Mukesh Ambani: the Indian billionaire eyeing global expansion

Mukesh Ambani is already the richest man in India by a large margin, but his ambitions do not end there. He wants India to be at the front of the world’s next great leap forward.

Mukesh Ambani © Subhankar Chakraborty/Hindustan Times via Getty Images
(Image credit: © Subhankar Chakraborty/Hindustan Times via Getty Images)

Bad news for lovers of British department stores, says Bloomberg: India’s richest man has lost interest in Debenhams. Reports that Mukesh Ambani’s Reliance Retail had emerged as a leading suitor for the dowdy chain, which collapsed into administration for the second time in a year in April, always seemed somewhat surprising. Ambani, after all, has plenty of other stuff to be getting on with – not least consolidating the extraordinary economic power he has amassed in India, where his Reliance conglomerate, juiced by a game-changing move into digital technology, is now increasingly described as “a state within a state”. As a former employee told the Financial Times: Ambani “wants to be Netflix, he wants to be Alibaba…He wants to be everything”.

Leading the fourth industrial revolution

The figures tell their own story, says Quartz. According to Forbes’ latest tally of the top 100 richest Indians, Ambani’s net wealth increased by 73% over the past year to nearly $89bn. He is now more than three times richer than the country’s second wealthiest person, industrialist Gautam Adani, who is “miles behind at $25.2bn”.

Shares in Ambani’s Reliance Industries – whose interests stretch from energy, via retail and media, to telecoms – have risen sharply this year, mostly due to the positive sentiment surrounding the company’s digital arm, Jio Platforms, which, in recent months has raised over $20bn from Western investors including Facebook and Google. Ambani reckons the world is embarking on a “fourth industrial revolution”, says the Indian daily Business Standard. Having largely missed out on the first three, India (or more specifically, the dynamic Jio Platforms) is poised to lead it.

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At 63, the camera-shy Ambani is still “not particularly recognisable outside of India”, says the Financial Times. But his “sober appearance” and the “deep bags under his eyes” belie his undoubted attraction to the “hoodie-wearing” bosses of Silicon Valley. For them, he is the human “gateway” into “one of the last great global growth stories”: India’s blossoming digital and consumer-led economy. When Facebook, previously thwarted by regulatory scuffles with the government, invested in Jio in April, it sparked an investment spree. “For Ambani, it marked the triumphant apex of a career remaking his father’s energy juggernaut into a conglomerate fit for the 21st century.”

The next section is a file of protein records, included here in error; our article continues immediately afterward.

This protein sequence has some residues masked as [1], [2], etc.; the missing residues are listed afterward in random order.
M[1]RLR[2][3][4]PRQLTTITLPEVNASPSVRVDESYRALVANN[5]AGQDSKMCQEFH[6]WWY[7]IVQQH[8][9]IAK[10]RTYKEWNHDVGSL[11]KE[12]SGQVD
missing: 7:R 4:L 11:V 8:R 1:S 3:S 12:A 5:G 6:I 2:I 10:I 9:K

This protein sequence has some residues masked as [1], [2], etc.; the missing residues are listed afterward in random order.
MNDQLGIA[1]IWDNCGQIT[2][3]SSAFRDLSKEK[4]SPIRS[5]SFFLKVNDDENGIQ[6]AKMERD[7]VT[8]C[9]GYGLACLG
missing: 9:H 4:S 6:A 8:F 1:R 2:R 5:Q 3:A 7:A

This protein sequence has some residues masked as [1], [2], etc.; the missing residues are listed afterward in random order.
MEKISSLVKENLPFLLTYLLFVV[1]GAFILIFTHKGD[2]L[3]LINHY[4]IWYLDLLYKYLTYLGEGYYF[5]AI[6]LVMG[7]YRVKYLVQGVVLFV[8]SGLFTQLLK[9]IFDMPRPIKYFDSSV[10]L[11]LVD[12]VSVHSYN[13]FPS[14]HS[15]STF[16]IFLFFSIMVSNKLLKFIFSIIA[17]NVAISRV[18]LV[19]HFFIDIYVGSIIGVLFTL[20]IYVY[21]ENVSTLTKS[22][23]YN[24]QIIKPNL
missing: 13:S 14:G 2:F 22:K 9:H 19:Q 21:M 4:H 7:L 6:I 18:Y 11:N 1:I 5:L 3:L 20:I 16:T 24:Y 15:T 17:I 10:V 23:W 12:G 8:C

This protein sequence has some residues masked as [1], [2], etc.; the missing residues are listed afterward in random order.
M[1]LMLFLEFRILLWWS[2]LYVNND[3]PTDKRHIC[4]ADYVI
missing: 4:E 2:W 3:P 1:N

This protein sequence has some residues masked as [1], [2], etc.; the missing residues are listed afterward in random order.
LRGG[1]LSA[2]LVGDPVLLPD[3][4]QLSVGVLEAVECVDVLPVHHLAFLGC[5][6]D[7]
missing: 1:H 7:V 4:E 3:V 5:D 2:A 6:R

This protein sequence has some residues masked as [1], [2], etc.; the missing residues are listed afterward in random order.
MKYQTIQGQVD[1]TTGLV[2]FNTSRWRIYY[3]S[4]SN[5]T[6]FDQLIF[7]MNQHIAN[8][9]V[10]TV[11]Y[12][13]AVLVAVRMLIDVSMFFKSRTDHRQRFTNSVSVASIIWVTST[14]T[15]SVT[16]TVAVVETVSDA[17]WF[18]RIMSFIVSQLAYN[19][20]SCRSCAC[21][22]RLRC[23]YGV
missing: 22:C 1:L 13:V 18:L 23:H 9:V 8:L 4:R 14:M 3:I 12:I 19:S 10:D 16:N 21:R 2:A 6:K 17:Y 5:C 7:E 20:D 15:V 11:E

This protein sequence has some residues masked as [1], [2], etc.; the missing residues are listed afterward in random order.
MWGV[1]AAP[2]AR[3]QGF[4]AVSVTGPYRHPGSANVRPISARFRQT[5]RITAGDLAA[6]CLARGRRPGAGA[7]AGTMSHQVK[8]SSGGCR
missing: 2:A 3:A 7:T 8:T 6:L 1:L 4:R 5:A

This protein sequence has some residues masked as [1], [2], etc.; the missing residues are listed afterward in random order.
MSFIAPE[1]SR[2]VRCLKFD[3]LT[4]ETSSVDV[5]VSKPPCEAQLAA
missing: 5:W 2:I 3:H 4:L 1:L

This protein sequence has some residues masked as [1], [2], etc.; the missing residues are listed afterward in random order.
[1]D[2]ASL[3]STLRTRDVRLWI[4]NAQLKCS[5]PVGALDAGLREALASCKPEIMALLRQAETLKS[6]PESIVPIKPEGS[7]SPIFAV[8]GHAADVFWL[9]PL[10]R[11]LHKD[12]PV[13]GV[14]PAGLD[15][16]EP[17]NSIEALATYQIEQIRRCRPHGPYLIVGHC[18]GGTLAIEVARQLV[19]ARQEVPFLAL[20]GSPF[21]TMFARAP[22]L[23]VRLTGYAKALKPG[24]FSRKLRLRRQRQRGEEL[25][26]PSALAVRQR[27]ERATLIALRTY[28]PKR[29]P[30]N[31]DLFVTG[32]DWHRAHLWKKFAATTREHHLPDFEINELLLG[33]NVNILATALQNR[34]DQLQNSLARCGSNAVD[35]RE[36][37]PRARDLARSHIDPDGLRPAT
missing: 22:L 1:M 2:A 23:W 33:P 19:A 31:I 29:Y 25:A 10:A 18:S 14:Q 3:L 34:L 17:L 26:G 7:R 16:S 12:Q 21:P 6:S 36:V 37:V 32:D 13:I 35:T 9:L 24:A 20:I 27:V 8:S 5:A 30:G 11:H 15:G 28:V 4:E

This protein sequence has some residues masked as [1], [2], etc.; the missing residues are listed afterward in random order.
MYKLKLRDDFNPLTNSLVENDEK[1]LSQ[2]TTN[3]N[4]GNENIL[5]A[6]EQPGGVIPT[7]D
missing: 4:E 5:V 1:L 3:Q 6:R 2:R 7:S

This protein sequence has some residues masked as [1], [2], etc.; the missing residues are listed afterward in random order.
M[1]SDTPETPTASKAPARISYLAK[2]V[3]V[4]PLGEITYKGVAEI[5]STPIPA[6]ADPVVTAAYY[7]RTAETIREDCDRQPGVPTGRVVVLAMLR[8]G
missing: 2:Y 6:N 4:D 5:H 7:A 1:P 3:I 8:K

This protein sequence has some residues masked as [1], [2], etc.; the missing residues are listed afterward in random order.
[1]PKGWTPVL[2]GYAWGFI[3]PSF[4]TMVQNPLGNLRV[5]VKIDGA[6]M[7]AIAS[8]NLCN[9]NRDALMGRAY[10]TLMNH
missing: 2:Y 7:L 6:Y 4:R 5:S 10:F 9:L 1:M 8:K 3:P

A family feud

The Ambani family grew up idolising their father, Dhirubhai, who was born into poverty and built an industrial powerhouse from scratch, gaining renown as a political fixer unafraid to play hardball. Mukesh seems to be built in the same mould: his “single-minded pursuit of success and scale” has meant trampling over many standing in his path, “including his own brother”, Anil – the original telecoms entrepreneur of the family.

For more than a decade after their father’s death in 2002, India was gripped by the brothers’ bitter feud for control of his legacy. There’s no doubt who’s come out on top. Last year, Anil’s debt troubles were so acute he was days away from being jailed. Anil conveyed his “sincere and heartfelt thanks to my respected elder brother” when Mukesh delivered a last-minute bailout.

The recent drive into “Jio-politics” hasn’t done much to improve Mukesh’s image as an unloved billionaire, however, says the Financial Times. “Observers point to a near unparalleled ability to leverage his wealth, political nous and Reliance’s scale to build an ecosystem that works in his favour.” Government ministers and business rivals alike are “wary” of Ambani because he is so powerful. “There is a sense,” says one official, “that he needs to be handled with care.”

Jane writes profiles for MoneyWeek and is city editor of The Week. A former British Society of Magazine Editors editor of the year, she cut her teeth in journalism editing The Daily Telegraph’s Letters page and writing gossip for the London Evening Standard – while contributing to a kaleidoscopic range of business magazines including Personnel Today, Edge, Microscope, Computing, PC Business World, and Business & Finance.

She has edited corporate publications for accountants BDO, business psychologists YSC Consulting, and the law firm Stephenson Harwood – also enjoying a stint as a researcher for the due diligence department of a global risk advisory firm.

Her sole book to date, Stay or Go? (2016), rehearsed the arguments on both sides of the EU referendum.

She lives in north London, has a degree in modern history from Trinity College, Oxford, and is currently learning to play the drums.